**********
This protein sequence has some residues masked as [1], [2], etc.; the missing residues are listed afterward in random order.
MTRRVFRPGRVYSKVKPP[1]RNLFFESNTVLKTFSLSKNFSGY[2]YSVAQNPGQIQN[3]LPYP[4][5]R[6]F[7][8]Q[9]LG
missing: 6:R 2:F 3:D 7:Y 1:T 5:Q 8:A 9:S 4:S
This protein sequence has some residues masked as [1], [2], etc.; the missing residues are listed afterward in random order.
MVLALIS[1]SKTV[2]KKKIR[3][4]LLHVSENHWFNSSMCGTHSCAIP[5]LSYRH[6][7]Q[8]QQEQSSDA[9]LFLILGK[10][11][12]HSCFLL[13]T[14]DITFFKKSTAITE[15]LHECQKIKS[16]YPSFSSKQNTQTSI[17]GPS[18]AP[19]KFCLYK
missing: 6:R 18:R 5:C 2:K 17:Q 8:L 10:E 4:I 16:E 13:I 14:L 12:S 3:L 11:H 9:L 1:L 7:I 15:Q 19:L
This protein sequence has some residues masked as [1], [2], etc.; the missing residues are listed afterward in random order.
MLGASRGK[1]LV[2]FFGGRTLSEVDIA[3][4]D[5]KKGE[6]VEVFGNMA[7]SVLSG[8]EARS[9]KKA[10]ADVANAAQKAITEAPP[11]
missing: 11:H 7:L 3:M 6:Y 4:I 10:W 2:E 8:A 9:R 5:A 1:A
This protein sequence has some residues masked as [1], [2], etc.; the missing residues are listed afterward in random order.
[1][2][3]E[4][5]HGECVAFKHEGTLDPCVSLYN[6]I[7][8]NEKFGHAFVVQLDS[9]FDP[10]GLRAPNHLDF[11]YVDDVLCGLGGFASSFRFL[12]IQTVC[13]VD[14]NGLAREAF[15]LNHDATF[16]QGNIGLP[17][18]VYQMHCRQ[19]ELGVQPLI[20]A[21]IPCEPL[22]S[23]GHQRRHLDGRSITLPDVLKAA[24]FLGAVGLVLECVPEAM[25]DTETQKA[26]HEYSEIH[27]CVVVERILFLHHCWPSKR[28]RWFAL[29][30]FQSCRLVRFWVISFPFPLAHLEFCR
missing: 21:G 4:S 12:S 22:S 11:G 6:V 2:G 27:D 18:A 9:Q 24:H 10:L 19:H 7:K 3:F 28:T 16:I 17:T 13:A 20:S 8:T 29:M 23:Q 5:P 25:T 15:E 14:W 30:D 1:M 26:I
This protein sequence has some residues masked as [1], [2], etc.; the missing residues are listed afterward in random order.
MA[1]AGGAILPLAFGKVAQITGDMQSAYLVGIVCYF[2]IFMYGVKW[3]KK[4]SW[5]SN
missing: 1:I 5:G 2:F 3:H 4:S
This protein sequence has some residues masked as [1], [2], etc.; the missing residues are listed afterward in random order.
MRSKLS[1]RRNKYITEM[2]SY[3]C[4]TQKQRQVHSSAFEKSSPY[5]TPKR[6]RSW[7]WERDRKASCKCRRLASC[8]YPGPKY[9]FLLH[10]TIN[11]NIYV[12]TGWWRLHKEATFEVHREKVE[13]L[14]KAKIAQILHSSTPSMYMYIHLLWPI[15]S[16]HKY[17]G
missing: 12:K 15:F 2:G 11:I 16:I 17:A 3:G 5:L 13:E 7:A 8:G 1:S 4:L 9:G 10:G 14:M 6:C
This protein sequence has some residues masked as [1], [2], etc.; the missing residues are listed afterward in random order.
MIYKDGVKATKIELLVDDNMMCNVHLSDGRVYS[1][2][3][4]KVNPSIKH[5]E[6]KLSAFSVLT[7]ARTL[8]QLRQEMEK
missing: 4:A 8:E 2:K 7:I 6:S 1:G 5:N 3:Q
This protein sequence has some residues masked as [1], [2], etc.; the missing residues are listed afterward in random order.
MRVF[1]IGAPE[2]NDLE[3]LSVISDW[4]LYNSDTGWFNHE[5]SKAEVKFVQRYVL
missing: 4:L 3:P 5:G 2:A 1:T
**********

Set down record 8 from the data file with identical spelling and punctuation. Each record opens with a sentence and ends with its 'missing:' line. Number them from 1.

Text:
This protein sequence has some residues masked as [1], [2], etc.; the missing residues are listed afterward in random order.
MRVF[1]IGAPE[2]NDLE[3]LSVISDW[4]LYNSDTGWFNHE[5]SKAEVKFVQRYVL
missing: 4:L 3:P 5:G 2:A 1:T